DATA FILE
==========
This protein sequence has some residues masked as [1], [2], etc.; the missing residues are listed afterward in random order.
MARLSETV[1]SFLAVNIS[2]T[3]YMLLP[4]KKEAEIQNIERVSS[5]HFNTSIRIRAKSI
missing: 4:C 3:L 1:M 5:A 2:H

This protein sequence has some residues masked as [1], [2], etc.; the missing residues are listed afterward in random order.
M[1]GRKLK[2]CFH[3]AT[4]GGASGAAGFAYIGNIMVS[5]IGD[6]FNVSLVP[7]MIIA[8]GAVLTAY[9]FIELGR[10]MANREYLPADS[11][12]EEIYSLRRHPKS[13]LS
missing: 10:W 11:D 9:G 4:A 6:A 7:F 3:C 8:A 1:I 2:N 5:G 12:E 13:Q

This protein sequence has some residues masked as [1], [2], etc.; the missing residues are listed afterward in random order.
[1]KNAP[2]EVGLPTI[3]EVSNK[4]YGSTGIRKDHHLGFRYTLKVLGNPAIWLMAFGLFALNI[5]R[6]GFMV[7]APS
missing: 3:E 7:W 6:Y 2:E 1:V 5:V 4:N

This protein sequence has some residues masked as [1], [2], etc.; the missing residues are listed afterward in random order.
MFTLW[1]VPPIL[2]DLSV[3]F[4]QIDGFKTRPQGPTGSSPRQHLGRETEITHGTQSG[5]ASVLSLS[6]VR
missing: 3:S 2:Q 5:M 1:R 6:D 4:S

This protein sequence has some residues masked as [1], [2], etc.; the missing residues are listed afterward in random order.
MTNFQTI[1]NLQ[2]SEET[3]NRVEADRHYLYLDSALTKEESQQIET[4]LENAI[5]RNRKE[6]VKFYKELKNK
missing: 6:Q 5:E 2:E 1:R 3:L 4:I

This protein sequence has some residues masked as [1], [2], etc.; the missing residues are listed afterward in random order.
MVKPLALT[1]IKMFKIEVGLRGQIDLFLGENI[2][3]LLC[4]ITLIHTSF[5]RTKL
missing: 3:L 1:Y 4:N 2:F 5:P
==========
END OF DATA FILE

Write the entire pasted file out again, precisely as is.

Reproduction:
This protein sequence has some residues masked as [1], [2], etc.; the missing residues are listed afterward in random order.
MARLSETV[1]SFLAVNIS[2]T[3]YMLLP[4]KKEAEIQNIERVSS[5]HFNTSIRIRAKSI
missing: 4:C 3:L 1:M 5:A 2:H

This protein sequence has some residues masked as [1], [2], etc.; the missing residues are listed afterward in random order.
M[1]GRKLK[2]CFH[3]AT[4]GGASGAAGFAYIGNIMVS[5]IGD[6]FNVSLVP[7]MIIA[8]GAVLTAY[9]FIELGR[10]MANREYLPADS[11][12]EEIYSLRRHPKS[13]LS
missing: 10:W 11:D 9:G 4:A 6:A 7:F 3:C 8:A 1:I 2:N 5:G 12:E 13:Q

This protein sequence has some residues masked as [1], [2], etc.; the missing residues are listed afterward in random order.
[1]KNAP[2]EVGLPTI[3]EVSNK[4]YGSTGIRKDHHLGFRYTLKVLGNPAIWLMAFGLFALNI[5]R[6]GFMV[7]APS
missing: 3:E 7:W 6:Y 2:E 1:V 5:V 4:N

This protein sequence has some residues masked as [1], [2], etc.; the missing residues are listed afterward in random order.
MFTLW[1]VPPIL[2]DLSV[3]F[4]QIDGFKTRPQGPTGSSPRQHLGRETEITHGTQSG[5]ASVLSLS[6]VR
missing: 3:S 2:Q 5:M 1:R 6:D 4:S

This protein sequence has some residues masked as [1], [2], etc.; the missing residues are listed afterward in random order.
MTNFQTI[1]NLQ[2]SEET[3]NRVEADRHYLYLDSALTKEESQQIET[4]LENAI[5]RNRKE[6]VKFYKELKNK
missing: 6:Q 5:E 2:E 1:R 3:L 4:I

This protein sequence has some residues masked as [1], [2], etc.; the missing residues are listed afterward in random order.
MVKPLALT[1]IKMFKIEVGLRGQIDLFLGENI[2][3]LLC[4]ITLIHTSF[5]RTKL
missing: 3:L 1:Y 4:N 2:F 5:P